Clark and VECO conspired to hide the illegal contributions "in a manner so that the public would be deceived and the payments would not be disclosed, as required by law," according to charging documents.

The federal investigation centers around a revision of an oil-tax law that passed the state legislature in 2006 at Murkowski's urging. Bill Allen and Rick Smith, two former VECO executives, pleaded guilty to bribing state lawmakers for a pro-industry version of the bill and other favorable actions.

Former state Senate President Ben Stevens, son of powerful U.S. Senator Ted Stevens, received much of that bribe money, Allen and Smith testified in court last year.



Louisiana's new AG probes Foti's last-stand lawsuits
Legal News | 2008/03/04 21:50

FCC General Counsel Feder Leaves for Law Firm
Louisiana Attorney General Buddy Caldwell could be ready to ditch some of the more "curious" cases he inherited from his predecessor.

Former attorney general Charles Foti, unseated by Caldwell last November, issued a flurry of lawsuits in his final days on the job, LNL reported last month. In two cases he teamed up with campaign-donor lawyers to file big class-action suits.

"There has been documented curious official behavior on the part of the previous AG's office that has not gone unnoticed," Caldwell stated in a report.

Another case left for Caldwell was against Foti, accusing the former AG of illegally contracting the same lawyers to represent Louisiana in another big lawsuit. Four law firms working on two of Foti's suits donated $13,500 to his unsuccessful re-election campaign last year, that report notes.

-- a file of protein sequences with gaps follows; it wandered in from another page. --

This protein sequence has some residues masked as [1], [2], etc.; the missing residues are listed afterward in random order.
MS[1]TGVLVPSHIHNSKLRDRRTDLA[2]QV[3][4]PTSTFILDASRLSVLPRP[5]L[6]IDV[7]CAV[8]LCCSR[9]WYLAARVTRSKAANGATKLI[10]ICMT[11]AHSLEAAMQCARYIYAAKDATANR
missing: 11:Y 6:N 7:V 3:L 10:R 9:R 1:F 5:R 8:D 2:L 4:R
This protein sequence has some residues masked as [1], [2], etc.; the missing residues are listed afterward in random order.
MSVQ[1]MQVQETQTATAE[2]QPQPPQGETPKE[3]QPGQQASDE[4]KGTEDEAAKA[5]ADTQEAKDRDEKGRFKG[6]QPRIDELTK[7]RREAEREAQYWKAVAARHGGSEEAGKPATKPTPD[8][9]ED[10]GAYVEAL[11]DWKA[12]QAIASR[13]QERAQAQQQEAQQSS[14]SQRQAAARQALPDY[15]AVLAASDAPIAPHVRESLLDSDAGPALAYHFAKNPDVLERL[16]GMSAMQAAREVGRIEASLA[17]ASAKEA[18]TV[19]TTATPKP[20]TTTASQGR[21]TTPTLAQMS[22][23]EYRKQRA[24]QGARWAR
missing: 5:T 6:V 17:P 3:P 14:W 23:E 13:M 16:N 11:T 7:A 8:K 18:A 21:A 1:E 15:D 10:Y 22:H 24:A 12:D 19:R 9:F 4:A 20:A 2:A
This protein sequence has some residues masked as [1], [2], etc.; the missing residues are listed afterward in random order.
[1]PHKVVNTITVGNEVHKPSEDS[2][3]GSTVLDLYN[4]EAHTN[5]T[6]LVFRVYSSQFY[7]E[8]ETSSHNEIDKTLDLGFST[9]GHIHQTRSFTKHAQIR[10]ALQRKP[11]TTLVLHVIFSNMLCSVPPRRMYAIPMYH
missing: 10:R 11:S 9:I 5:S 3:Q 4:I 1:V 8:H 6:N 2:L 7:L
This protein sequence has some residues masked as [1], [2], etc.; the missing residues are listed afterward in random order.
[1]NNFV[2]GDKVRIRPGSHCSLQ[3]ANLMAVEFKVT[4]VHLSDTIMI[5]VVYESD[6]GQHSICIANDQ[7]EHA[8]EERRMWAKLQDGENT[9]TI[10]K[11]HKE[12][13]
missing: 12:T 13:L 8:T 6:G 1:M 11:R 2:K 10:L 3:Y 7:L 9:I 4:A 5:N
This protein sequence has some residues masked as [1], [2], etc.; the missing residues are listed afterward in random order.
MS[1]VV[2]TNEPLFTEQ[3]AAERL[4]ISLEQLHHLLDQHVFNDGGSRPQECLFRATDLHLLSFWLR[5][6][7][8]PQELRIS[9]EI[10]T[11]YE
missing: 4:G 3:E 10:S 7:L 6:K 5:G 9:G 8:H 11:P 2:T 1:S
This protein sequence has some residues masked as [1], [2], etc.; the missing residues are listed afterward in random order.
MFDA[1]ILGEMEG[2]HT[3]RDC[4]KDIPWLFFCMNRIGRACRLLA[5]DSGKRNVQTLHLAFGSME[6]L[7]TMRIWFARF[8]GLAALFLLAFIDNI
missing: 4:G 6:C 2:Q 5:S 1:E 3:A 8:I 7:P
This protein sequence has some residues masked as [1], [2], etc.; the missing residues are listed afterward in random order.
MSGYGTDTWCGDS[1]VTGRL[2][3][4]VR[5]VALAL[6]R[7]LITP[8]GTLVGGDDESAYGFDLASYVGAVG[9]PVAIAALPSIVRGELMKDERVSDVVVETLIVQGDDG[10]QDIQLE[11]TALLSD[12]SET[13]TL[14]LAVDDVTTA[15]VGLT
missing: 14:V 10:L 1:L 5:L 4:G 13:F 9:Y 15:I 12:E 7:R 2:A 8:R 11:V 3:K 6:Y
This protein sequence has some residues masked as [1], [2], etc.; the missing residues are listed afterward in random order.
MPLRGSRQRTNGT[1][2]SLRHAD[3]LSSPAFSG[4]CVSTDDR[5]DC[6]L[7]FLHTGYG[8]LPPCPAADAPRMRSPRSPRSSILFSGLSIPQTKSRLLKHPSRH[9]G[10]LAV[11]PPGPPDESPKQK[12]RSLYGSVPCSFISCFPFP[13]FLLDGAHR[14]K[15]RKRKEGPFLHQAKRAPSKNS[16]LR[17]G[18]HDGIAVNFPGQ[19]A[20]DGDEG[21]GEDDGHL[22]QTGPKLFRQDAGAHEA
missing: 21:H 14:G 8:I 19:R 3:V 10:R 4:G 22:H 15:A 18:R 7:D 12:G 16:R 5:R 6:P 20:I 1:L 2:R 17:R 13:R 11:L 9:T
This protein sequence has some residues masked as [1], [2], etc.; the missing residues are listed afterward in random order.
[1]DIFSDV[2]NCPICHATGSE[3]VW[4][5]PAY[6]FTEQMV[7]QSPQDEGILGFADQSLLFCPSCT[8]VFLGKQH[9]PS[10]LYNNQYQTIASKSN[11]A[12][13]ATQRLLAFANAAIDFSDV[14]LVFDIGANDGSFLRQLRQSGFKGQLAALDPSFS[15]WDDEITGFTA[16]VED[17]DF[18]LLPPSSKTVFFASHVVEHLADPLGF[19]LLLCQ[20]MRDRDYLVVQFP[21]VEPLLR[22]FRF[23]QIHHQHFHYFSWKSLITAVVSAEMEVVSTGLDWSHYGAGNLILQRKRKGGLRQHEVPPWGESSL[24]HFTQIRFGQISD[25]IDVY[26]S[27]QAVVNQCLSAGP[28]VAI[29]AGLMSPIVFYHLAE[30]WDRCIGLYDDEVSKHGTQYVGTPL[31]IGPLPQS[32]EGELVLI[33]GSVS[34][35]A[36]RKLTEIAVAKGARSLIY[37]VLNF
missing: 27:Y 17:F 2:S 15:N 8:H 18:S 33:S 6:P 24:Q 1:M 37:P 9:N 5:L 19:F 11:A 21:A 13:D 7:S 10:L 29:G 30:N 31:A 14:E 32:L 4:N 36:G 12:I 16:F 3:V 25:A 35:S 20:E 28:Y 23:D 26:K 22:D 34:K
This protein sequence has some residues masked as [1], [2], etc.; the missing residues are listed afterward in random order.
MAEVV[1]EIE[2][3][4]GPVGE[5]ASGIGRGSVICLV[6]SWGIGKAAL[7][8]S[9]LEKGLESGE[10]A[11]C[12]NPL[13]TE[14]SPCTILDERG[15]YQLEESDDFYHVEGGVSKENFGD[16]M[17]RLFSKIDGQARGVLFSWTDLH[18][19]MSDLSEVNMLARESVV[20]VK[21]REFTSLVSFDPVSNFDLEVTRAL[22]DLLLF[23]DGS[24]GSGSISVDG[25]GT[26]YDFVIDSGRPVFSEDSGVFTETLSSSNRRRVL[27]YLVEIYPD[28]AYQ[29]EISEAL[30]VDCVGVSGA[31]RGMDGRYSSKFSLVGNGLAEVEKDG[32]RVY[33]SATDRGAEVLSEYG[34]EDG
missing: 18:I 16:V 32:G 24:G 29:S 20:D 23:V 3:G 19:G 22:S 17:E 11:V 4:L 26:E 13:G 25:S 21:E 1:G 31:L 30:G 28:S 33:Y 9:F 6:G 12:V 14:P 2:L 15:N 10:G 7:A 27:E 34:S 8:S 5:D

Attorneys from New Orleans firms Dugan Law Firm and Murray Law Firm - both of which gave Foti's campaign $5,000 - are listed as plaintiffs in two of the suits.

On the flip side, Foti has also been accused of violating state law by not gaining official approval to contract with private lawyers in a lawsuit against re-constructor Road Home. The case was filed by major insurers including State Farm.



Campton Hills pays $124,000 to lawyers
Legal News | 2008/03/03 20:42

Campton Hills leaders are attempting to catch up on the village's mounting legal bills.

Village board members Tuesday voted 4 to 0 to pay Chicago-area legal firm Arnstein & Lehr LLP nearly $124,000 for services dating from July to November. Trustees Bern Bertsche and Al Lenkaitis were absent.

While there is currently enough money in municipal coffers to square up the latest bill, Village Treasurer Kathy Catalano said officials might soon need to dig into contingency funds earmarked for budget overruns.

Legal expenses are expected to only mount as the village wages ongoing legal battles with several groups of property owners who are trying to detach their land from the new municipality.

The latest bill is in addition to a roughly $50,000 tab the village paid off around the beginning of the year.

"I'd prefer it wasn't that much," Village President Patsy Smith said Tuesday. "But that's the cost of starting a new village when you're being challenged legally."

Village Attorney Bill Braithwaite has said his firm attempted to help the village by delaying invoices until the municipality, which incorporated after a referendum last April, began receiving state-shared revenue.

Catalano said while "there have been some invoices lagging because of this," the money is finally arriving.

"We've got the ability to pay these bills," she said.

No one at Tuesday's meeting addressed when to expect legal bills from November through today or how much they will be.